Denmark citizens often come out on top of the ‘happiest people in the world’ type lists. While it seems to be an arbitrary characteristic and no doubt subjective indicator of the quality of life, I can’t find much evidence that goes against it. I personally considered moving to Copenhagen a few years ago but couldn’t quite get my head around how I could afford it. And if there is a negative to living in Copenhagen, the cost of living would be it.
Thankfully for visitors to Copenhagen, you’ll only experience a short-term dent to the budget. In a few days, you can get a taste of what makes the locals happy including the main sights like Nyhavn, the Botanical Garden, Christiania, and the Tivoli Gardens to name a few.
To make your stay easier, this neighbourhood and hotel guide should give you an idea of the best places to stay in Copenhagen including budget hotels and luxury boutique accommodations in all locations.
Where to Stay in Copenhagen
Firstly, let me summarise with a quick guide to where to stay in Copenhagen, useful if you don’t need too much information and just want to book your hotel. Later I’ll get into a more detailed guide to Copenhagen’s neighbourhoods, what they have to offer and where you’ll likely want to stay.
- 5 Star Hotel – Hotel Herman K – Understated Scandinavian style and reasonably priced luxury or choose the slightly more expensive but equally beautiful Nobis Hotel.
- Boutique Hotel – CitizenM Copenhagen – One of the most stylish and surprisingly affordable hotels in Copenhagen. I stayed here on my last trip to Copenhagen and recommend it if you want somewhere super modern with excellent facilities.
- Cheap Hotel – Moxy Copenhagen – A very stylish budget hotel slightly out of the city centre but only 3 minutes from Sydhavn train station.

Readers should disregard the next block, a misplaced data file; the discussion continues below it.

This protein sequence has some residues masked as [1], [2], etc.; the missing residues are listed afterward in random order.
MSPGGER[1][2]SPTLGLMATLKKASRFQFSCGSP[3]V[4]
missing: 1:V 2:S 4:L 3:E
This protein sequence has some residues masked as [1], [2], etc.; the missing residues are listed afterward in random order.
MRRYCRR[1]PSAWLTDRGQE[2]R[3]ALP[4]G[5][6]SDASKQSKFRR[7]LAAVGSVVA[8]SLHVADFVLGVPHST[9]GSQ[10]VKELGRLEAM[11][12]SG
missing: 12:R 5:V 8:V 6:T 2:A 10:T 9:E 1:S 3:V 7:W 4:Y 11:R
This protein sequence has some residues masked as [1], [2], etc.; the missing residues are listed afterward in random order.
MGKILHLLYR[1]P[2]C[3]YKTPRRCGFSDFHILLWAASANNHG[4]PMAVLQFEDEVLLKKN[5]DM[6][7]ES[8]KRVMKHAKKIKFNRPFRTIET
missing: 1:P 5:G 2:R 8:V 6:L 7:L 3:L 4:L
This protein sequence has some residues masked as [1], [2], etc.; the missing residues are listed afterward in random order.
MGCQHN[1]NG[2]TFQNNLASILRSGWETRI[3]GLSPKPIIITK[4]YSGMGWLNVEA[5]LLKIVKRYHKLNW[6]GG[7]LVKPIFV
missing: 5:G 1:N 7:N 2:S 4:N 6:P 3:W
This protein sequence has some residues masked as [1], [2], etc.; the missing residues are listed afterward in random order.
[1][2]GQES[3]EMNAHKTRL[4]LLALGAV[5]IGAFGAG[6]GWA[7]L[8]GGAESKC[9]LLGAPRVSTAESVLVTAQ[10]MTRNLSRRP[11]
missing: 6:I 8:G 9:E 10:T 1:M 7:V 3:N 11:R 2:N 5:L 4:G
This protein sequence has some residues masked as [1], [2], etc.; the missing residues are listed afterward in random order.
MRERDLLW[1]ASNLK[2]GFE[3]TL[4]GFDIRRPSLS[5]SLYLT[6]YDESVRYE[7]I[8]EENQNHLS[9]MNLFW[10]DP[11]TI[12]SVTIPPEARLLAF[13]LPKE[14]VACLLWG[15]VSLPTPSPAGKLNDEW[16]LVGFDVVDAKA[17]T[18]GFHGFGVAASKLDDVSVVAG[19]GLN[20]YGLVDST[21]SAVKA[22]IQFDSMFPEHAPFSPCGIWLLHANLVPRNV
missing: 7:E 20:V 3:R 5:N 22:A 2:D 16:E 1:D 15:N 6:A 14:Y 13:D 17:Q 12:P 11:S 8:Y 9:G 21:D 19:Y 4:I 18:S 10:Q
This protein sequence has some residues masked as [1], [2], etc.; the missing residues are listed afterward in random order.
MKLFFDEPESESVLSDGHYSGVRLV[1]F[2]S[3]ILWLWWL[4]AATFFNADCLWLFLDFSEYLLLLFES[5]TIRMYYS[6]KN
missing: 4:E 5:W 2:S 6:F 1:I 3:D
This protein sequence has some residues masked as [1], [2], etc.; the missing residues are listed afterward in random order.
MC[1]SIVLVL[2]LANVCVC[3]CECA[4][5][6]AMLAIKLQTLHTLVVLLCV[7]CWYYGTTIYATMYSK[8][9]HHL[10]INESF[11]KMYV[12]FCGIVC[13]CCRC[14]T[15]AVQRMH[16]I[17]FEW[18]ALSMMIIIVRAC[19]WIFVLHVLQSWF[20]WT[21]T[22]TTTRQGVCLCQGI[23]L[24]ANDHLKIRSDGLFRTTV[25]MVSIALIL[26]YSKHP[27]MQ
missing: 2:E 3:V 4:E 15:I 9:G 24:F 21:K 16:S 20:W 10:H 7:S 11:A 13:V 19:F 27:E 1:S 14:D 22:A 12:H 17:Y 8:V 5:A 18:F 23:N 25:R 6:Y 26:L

Those are my top 4 hotels in Copenhagen but apartments are a great option too.
Apartments in Copenhagen
A quick search will show Copenhagen is one of the most expensive cities in Europe for hotels and accommodation. If you’re looking to reduce costs, you can probably do so by staying in an apartment instead of a hotel. You can book affordable apartments with Booking that are in the city centre or more budget-friendly neighbourhoods.
I recommend these apartments in Copenhagen: Stay Seaport or the slightly cheaper Nord Collection.
Be sure to Google Maps to check you are in a location you’re happy with, either somewhere central or at least close to public transport.
While most sights and attractions are in central Copenhagen, you might prefer to stay in one of the popular inner-city neighbourhoods. Here you can get a more realistic look at Copenhagen and experience quieter neighbourhoods, local markets, bakeries, shops and restaurants away from the tourist areas.
If you’re looking for a unique experience in Copenhagen, this Hygge and Happiness Culture Tour provides a different view of Danish culture.
City Centre & Nyhavn
Staying in the city centre is the best option for first-time visitors to Copenhagen. You will be within walking distance to Nyhavn and all the main sights and attractions, the most popular museums, parks, gardens and have easy access to the city’s famous palaces.
By staying in the city centre you can walk almost everywhere or rent a city bike to get around (some hotels offer free bike rental). This is the most stress-free neighbourhood to stay in if you’re concerned about getting around or if you only have a short time for sightseeing.
Where to stay in the city centre: CitizenM Copenhagen
Vesterbro: Hipster Neighbourhood
If you would prefer to stay in a fun and dynamic neighbourhood just out of the city centre, Copenhagen’s hipster neighbourhood Vesterbro is the place for you.
Vesterbro’s streets are lined with cafes and restaurants serving modern Scandi food, vegetarian, vegan, burgers, great specialty coffee and all kinds of other food. It’s also the place to go for a drink or shopping in local designer boutiques.